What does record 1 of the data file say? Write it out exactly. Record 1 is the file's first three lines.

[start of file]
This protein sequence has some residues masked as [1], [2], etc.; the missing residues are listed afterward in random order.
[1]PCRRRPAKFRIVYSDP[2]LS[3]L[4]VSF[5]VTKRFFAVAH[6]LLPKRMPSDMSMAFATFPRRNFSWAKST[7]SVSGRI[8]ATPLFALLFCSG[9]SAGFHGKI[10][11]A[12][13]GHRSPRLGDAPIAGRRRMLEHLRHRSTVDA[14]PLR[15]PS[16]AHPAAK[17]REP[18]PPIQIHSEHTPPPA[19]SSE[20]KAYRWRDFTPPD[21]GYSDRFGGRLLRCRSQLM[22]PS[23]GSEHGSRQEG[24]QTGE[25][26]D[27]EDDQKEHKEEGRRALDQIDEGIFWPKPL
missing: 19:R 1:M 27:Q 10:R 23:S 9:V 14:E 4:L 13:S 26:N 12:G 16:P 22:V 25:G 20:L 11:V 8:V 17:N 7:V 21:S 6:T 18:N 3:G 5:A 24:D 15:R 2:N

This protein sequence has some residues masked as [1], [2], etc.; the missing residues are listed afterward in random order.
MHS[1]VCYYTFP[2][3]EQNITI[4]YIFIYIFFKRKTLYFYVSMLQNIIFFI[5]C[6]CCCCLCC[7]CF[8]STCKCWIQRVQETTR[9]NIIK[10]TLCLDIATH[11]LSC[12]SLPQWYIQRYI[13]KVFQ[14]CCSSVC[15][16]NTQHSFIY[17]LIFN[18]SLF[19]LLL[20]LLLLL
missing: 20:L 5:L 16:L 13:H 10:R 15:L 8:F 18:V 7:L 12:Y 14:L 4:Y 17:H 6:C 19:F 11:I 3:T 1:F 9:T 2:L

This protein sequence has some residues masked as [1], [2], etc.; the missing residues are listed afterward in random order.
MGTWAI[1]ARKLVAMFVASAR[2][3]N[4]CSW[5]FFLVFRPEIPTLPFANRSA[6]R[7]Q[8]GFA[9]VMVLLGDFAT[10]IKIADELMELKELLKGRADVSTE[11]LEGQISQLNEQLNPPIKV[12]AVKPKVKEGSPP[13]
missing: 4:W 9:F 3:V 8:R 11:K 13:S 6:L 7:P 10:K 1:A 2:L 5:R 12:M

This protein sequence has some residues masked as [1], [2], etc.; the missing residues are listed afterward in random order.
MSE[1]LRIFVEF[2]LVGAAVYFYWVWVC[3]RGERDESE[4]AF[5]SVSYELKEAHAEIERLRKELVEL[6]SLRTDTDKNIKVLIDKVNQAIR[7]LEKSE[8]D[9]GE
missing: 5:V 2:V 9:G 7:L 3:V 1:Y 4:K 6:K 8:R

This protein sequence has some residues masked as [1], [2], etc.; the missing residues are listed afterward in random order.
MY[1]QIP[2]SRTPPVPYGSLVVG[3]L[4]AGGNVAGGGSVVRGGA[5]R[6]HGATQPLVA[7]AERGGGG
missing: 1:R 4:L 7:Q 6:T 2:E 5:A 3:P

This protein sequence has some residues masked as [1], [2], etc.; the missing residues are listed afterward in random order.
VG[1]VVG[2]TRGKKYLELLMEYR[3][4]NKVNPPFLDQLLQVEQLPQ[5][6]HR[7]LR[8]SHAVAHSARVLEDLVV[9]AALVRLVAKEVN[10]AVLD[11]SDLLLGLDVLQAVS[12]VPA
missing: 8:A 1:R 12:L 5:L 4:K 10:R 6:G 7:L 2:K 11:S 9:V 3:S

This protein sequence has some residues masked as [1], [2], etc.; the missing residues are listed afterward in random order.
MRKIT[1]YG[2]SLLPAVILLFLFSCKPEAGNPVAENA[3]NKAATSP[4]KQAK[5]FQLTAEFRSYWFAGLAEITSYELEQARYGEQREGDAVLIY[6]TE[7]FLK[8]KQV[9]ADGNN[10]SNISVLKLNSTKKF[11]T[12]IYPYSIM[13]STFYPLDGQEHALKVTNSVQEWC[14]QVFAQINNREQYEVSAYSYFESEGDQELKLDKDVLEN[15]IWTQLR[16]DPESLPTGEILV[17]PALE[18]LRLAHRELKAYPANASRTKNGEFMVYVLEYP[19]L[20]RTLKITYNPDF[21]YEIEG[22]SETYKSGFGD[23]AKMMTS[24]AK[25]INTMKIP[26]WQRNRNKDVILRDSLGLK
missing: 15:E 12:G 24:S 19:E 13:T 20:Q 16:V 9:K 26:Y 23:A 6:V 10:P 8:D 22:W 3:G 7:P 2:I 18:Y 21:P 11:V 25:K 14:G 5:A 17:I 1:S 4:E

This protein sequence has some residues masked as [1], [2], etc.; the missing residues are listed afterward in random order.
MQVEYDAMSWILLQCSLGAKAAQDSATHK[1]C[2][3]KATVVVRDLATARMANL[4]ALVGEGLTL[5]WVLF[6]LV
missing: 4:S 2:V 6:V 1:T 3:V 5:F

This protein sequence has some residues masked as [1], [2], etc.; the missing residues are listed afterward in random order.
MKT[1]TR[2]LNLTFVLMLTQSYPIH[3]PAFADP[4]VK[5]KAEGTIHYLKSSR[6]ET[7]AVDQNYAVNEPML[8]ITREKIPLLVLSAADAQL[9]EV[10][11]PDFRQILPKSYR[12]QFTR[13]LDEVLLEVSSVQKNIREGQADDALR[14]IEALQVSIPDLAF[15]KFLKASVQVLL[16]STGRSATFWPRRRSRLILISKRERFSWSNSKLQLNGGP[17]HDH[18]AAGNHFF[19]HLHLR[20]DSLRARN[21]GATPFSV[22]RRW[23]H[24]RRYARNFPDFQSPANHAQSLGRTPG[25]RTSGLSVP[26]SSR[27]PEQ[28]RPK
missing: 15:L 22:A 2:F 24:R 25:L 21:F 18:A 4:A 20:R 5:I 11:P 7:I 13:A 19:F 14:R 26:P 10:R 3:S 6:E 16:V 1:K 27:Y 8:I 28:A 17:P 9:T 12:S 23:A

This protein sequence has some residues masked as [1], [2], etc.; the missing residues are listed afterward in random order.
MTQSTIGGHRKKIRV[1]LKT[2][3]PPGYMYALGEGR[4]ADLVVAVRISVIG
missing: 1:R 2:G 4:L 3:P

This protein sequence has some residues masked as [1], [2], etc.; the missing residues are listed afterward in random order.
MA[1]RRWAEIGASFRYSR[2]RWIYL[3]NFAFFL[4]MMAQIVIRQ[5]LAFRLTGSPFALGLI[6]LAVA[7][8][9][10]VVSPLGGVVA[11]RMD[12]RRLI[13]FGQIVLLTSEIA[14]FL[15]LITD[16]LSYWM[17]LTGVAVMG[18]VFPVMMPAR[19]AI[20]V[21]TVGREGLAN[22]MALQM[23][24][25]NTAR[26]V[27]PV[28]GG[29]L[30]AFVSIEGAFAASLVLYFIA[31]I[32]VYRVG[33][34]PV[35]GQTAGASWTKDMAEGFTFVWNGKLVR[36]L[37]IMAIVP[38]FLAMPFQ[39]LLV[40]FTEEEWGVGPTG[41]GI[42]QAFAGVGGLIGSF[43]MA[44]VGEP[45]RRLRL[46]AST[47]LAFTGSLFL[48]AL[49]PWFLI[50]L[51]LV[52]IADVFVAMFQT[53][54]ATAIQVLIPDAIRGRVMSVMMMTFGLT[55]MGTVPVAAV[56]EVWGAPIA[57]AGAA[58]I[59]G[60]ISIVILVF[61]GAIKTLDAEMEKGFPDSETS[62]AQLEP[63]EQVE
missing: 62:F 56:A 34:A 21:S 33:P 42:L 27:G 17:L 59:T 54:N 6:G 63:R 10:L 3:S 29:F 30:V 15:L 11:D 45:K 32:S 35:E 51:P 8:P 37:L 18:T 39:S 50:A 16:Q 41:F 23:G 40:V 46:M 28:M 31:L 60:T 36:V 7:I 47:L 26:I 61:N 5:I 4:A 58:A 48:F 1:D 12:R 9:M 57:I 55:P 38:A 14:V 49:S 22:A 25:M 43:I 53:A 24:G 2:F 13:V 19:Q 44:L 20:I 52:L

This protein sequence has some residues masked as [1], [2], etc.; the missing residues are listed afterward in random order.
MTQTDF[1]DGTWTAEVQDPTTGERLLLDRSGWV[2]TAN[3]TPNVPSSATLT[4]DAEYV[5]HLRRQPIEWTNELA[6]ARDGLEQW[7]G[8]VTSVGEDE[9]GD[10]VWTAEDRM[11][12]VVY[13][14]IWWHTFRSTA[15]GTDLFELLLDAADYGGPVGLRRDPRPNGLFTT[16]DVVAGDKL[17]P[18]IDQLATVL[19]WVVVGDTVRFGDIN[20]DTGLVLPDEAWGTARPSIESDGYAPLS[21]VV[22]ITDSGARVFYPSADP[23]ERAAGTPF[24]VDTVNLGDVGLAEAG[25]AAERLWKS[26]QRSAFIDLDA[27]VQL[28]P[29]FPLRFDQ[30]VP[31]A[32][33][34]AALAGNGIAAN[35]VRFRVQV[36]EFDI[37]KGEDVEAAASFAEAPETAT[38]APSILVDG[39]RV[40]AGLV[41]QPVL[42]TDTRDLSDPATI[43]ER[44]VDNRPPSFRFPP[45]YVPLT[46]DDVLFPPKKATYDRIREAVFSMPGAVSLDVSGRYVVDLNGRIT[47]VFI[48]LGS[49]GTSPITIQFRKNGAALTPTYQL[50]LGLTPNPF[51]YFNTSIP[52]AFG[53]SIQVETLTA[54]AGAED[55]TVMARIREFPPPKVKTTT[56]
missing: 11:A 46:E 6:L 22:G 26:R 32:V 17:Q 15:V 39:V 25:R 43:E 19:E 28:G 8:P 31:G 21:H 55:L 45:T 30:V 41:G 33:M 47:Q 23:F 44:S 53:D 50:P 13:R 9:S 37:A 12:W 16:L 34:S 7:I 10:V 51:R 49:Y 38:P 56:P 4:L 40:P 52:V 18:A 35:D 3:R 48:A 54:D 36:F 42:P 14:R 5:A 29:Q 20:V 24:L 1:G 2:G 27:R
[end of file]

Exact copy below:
This protein sequence has some residues masked as [1], [2], etc.; the missing residues are listed afterward in random order.
[1]PCRRRPAKFRIVYSDP[2]LS[3]L[4]VSF[5]VTKRFFAVAH[6]LLPKRMPSDMSMAFATFPRRNFSWAKST[7]SVSGRI[8]ATPLFALLFCSG[9]SAGFHGKI[10][11]A[12][13]GHRSPRLGDAPIAGRRRMLEHLRHRSTVDA[14]PLR[15]PS[16]AHPAAK[17]REP[18]PPIQIHSEHTPPPA[19]SSE[20]KAYRWRDFTPPD[21]GYSDRFGGRLLRCRSQLM[22]PS[23]GSEHGSRQEG[24]QTGE[25][26]D[27]EDDQKEHKEEGRRALDQIDEGIFWPKPL
missing: 19:R 1:M 27:Q 10:R 23:S 9:V 14:E 4:L 13:S 26:N 12:G 16:P 22:V 25:G 20:L 11:V 8:V 17:N 7:V 21:S 6:T 18:N 3:G 5:A 24:D 15:R 2:N